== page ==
Noise. A man pushed through a swinging door from the kitchen to ask if we wanted cereal or a hot breakfast. The aromas of sausage and coffee swirled in his wake.
“Hot,” we both replied. We poured ourselves glasses of tepid orange juice to sip while we waited.
Another table was set for guests, but no one showed. Why? My imagination returned to possible consequences in a lonely lodge in the middle of nowhere. Who would miss them? Father and I traded senseless banter until the cook emerged from the kitchen with fried eggs, sausage, grits, biscuits, and coffee. Ravenous after eating only hors d’oeuvres at the wedding reception the previous evening, we devoured the breakfast.
As we drained the last of our coffee, a man in camouflage hunting attire strolled into the room and asked if my father was Dr. P. (Few people could pronounce our name correctly, and we were accustomed to it, taking no offense.)
“Yes, I am.”
“Name’s Carl. I’ll be your guide today. You have a swan permit?”
“That’s fine. For those who do, we usually just knock that off first thing. Those birds are so big, they are hard to miss. Kind of like shooting a B-52 bomber gliding in slow for a landing, so we shoot one of them first and then hunt for geese. Anyway, take your time. I’ll be waiting up front.”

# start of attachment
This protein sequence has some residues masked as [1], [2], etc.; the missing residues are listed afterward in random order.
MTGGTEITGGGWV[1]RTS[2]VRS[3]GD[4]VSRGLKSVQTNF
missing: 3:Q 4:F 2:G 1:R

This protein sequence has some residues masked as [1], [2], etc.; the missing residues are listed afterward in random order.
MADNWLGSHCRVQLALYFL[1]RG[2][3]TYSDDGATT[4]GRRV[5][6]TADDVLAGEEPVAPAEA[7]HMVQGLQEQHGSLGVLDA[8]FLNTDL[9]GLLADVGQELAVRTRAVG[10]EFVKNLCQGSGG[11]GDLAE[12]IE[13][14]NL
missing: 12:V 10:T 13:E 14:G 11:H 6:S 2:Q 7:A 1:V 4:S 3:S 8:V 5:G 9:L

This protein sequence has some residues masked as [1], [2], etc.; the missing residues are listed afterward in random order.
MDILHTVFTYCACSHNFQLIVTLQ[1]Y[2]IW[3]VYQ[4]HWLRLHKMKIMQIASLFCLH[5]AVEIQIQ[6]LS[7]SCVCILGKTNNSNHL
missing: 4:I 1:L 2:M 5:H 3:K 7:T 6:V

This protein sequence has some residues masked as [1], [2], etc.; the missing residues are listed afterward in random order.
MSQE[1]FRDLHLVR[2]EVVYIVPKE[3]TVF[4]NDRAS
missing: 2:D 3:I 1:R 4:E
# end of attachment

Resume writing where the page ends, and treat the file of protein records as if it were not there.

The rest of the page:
Last slurps of coffee, then we hurried to the restroom (not knowing when we might be near one again), grabbed our guns, filled our coat pockets with ammo and headed up front to connect with our guide. He would drive us to the boat ramp and ferry us to the blind in his boat through an icy fog. We would be sitting in the blind with the decoys arrayed across the water before sunrise. As we sat shivering in the pre-dawn dark and brisk northerly winter wind, we strained to see anything moving in the sky. In a low voice, Carl told us what to expect, which birds to target, and he insisted we wait for his okay before we shoot, so we would not shoot too early or try to kill birds too high (“skybusting”) and, especially, not to shoot out-of-season birds that also wintered over on Mattamuskeet. In the dim light of dawn, anything with wings might appear to be a goose to novices like us. With an impaired depth of field in the low light, even a sparrow or any of the generic tweety birds might appear fair game. Weary but excited, we sat on a hard board bench a few feet above the lake and waited for the sun to creep over the horizon.